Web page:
The Turkish Minister of National Education, Nabi Avci, announced in a press conference that Turkey and Qatar will found the Turkish-Qatar International University primarily for Syrian students in Gaziantep, a southeastern Turkish city at the border of Syria.
Avci told opposition parties that Syrian students will be placed at the newly founding university with additional placements, not replacing Turkish students in general placement at Turkish universities.
Avci said, “Nobody should suggest that ‘They are giving education to the Syrians as Turkish students are waiting to receive education.’ No. We will create additional placements.”
Avci also said that schools opened by municipalities and non-governmental organisations in Turkey’s refugee camps are giving five hours of Turkish classes per week under the Syrian curriculum revised according to Turkish standards.
The main opposition party (CHP) leader, Kemal Kilicdaroglu recently criticised the refugee policies of Turkey’s governing Justice and Development Party (AK Party) regarding the Syrians. He said, “We will send our Syrian brothers back to their country. We will say to them ‘Sorry! Go to your country.’ Each person would be happy in the country he or she was born.”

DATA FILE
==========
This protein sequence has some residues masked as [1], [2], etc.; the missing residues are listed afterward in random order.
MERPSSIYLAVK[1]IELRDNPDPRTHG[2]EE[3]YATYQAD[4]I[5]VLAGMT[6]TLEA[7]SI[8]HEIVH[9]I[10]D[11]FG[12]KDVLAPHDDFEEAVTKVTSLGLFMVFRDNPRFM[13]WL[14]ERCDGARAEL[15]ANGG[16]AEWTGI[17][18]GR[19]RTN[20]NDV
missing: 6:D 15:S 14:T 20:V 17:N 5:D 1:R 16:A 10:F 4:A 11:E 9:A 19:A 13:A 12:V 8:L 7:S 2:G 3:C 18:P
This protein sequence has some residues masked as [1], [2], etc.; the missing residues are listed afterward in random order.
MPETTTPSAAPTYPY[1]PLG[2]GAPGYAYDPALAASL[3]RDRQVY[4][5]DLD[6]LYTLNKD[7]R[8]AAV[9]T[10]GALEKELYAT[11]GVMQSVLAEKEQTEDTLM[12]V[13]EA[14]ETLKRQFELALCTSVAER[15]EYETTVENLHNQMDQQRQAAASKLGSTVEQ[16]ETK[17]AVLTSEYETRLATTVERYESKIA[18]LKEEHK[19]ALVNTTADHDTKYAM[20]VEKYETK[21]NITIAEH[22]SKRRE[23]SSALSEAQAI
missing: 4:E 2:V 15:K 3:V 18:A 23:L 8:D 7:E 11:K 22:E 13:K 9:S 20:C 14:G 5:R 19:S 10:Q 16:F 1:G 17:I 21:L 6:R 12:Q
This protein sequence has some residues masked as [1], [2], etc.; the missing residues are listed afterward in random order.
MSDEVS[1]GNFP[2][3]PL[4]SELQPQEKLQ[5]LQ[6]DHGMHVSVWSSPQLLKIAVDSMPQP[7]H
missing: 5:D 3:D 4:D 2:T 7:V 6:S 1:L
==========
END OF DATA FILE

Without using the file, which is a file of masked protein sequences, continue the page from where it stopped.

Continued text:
President Recep Tayyip Erdogan has strongly criticised Kilicdaroglu’s Syrian refugee stance in in the past, saying, “Do not pay attention to those who betray us because we hosted our Syrian, and Iraqi brothers. Do not pay attention to those who will send Syrians to their countries. They do not know who is emigrant [muhacir] and who is helper [ensar].”
“Because they do not know these facts, they will never become prime minister in this country. Therefore, they will never able to send anybody to his or her country,” he added.
In 2012, the Higher Education Council of Turkey (YOK), a department of the ministry of national education, decided that Syrian refugees could take classes as “special students” from Turkish universities in Gaziantep, Kilis, Sanliurfa, Hatay, Osmaniye, Adana and Mersin, which are located in Southeastern and Mediterranean regions of Turkey, close to the Syrian border.
The Higher Education Council said that even if Syrian refugees do not possess necessary documents for application to “special student” status, they could be accepted according to their own oral statements.
Following the announcement by the YOK the main opposition party officials from the Southeastern region also criticised the decision
Syrian refugees escaping the violence in their country fled Syria in large numbers with the escalation of the Syrian Civil War in 2012. One of their most preferred destinations was neighbouring Turkey, which also hosts 300,000 Iraqi refugees in addition to the 1.7 million Syrian refugees.